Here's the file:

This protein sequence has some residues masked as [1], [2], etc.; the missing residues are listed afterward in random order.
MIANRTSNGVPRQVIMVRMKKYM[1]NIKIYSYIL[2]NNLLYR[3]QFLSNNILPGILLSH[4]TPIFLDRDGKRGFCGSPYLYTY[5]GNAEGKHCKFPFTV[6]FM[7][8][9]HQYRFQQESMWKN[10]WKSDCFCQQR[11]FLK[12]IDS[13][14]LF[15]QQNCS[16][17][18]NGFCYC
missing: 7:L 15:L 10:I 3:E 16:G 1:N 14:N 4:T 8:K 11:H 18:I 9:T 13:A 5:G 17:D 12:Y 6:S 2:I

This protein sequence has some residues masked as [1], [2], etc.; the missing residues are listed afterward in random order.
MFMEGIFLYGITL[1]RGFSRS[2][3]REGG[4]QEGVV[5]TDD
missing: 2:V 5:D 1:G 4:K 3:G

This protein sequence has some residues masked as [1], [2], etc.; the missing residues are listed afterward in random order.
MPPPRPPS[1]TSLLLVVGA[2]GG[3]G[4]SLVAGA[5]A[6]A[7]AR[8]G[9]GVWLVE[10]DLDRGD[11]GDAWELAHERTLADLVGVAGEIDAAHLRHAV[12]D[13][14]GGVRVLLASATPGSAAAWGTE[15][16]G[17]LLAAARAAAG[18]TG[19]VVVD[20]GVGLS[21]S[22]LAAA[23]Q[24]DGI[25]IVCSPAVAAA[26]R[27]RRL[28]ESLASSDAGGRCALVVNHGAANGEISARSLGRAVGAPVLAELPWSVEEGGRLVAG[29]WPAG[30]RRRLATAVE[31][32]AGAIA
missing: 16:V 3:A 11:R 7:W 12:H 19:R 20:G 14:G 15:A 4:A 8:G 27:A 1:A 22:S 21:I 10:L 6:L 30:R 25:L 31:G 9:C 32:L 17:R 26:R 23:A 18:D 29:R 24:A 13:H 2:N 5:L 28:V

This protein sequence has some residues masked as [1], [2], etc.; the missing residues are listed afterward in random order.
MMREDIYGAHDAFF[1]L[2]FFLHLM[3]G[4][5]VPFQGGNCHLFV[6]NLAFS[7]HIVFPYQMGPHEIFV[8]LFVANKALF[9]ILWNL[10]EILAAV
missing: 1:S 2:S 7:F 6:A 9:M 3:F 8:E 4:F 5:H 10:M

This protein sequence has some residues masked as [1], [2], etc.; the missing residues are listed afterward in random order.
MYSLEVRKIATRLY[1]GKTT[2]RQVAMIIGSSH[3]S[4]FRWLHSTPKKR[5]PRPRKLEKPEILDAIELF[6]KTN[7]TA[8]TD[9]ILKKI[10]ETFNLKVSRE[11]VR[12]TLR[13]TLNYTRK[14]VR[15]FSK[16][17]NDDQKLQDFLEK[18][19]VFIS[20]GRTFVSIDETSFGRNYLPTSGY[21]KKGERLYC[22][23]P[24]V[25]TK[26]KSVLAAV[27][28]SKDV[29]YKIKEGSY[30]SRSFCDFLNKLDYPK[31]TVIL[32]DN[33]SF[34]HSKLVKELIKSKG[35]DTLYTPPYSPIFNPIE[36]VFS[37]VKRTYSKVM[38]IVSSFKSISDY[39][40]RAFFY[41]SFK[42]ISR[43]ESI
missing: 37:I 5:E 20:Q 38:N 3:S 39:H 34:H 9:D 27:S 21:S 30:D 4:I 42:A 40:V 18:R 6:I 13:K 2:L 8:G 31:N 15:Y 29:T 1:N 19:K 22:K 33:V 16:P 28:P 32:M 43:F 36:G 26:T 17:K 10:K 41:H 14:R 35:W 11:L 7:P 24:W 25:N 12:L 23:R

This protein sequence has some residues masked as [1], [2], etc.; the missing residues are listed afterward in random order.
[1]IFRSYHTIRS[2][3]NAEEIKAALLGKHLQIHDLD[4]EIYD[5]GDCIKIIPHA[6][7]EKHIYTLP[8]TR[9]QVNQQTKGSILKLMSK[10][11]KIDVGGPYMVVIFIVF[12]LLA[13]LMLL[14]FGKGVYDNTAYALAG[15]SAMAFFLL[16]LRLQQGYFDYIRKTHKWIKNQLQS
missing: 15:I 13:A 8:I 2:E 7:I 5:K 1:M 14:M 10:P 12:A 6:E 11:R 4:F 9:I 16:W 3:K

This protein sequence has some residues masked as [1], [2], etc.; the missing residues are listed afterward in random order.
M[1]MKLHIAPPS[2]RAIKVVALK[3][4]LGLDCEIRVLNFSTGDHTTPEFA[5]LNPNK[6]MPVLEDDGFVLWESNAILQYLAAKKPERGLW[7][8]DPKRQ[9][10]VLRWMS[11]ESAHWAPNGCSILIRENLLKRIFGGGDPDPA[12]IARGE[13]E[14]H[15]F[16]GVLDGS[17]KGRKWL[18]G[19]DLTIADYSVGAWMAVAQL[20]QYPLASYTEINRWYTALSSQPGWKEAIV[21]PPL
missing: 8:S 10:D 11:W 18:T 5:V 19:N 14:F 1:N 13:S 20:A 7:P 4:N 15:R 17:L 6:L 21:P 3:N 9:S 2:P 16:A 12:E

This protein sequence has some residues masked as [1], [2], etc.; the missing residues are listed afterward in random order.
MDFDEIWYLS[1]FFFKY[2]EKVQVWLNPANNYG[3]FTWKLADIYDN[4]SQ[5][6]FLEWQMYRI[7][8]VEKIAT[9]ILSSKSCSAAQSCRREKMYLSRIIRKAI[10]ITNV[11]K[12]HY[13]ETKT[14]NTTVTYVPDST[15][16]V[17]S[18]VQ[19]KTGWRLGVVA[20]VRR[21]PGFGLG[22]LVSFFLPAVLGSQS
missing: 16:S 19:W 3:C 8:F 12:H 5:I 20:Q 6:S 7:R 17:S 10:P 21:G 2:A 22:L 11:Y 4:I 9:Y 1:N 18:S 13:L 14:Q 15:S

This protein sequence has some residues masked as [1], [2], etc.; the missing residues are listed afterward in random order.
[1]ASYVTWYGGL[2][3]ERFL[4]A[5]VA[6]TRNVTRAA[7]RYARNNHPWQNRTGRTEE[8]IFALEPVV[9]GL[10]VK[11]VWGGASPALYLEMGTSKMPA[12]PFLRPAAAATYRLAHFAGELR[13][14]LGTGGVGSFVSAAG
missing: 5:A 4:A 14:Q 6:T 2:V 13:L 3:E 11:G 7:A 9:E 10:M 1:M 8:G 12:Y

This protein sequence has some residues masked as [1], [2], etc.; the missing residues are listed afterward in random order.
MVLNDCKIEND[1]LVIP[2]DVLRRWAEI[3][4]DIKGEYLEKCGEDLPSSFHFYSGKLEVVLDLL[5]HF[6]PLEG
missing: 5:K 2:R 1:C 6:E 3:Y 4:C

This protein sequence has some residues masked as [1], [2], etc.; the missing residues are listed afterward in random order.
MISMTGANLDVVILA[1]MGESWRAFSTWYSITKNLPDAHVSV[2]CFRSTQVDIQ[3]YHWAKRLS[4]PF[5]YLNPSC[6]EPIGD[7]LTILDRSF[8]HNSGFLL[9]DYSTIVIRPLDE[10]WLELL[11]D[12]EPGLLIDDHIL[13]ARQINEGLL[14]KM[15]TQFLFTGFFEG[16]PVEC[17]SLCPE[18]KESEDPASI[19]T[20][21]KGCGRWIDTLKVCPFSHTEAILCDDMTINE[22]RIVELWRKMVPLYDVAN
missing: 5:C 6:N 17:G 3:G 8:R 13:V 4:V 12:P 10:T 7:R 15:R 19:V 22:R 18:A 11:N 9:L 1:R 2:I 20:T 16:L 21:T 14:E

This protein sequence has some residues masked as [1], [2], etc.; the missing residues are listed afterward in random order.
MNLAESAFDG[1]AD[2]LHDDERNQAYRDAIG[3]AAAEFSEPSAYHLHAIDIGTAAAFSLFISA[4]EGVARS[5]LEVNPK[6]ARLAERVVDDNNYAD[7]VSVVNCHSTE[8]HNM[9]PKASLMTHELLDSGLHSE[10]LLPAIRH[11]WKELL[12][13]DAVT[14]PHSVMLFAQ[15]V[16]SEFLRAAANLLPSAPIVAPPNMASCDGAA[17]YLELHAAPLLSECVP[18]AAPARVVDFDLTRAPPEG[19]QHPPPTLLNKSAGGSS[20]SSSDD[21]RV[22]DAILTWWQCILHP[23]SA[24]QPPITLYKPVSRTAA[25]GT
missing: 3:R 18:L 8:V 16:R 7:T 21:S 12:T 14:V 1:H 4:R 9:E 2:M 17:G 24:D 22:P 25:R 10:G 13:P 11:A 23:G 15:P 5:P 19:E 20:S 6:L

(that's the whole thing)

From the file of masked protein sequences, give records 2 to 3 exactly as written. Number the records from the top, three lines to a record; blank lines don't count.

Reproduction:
This protein sequence has some residues masked as [1], [2], etc.; the missing residues are listed afterward in random order.
MFMEGIFLYGITL[1]RGFSRS[2][3]REGG[4]QEGVV[5]TDD
missing: 2:V 5:D 1:G 4:K 3:G

This protein sequence has some residues masked as [1], [2], etc.; the missing residues are listed afterward in random order.
MPPPRPPS[1]TSLLLVVGA[2]GG[3]G[4]SLVAGA[5]A[6]A[7]AR[8]G[9]GVWLVE[10]DLDRGD[11]GDAWELAHERTLADLVGVAGEIDAAHLRHAV[12]D[13][14]GGVRVLLASATPGSAAAWGTE[15][16]G[17]LLAAARAAAG[18]TG[19]VVVD[20]GVGLS[21]S[22]LAAA[23]Q[24]DGI[25]IVCSPAVAAA[26]R[27]RRL[28]ESLASSDAGGRCALVVNHGAANGEISARSLGRAVGAPVLAELPWSVEEGGRLVAG[29]WPAG[30]RRRLATAVE[31][32]AGAIA
missing: 16:V 3:A 11:R 7:W 12:H 19:R 20:G 14:G 15:A 4:A 8:G 27:A 1:A 22:S 21:I 10:L 6:L 30:R 25:L 31:G 9:C 32:L 17:R 26:R 23:A 18:D 29:R 24:A 13:H 2:N 5:L 28:V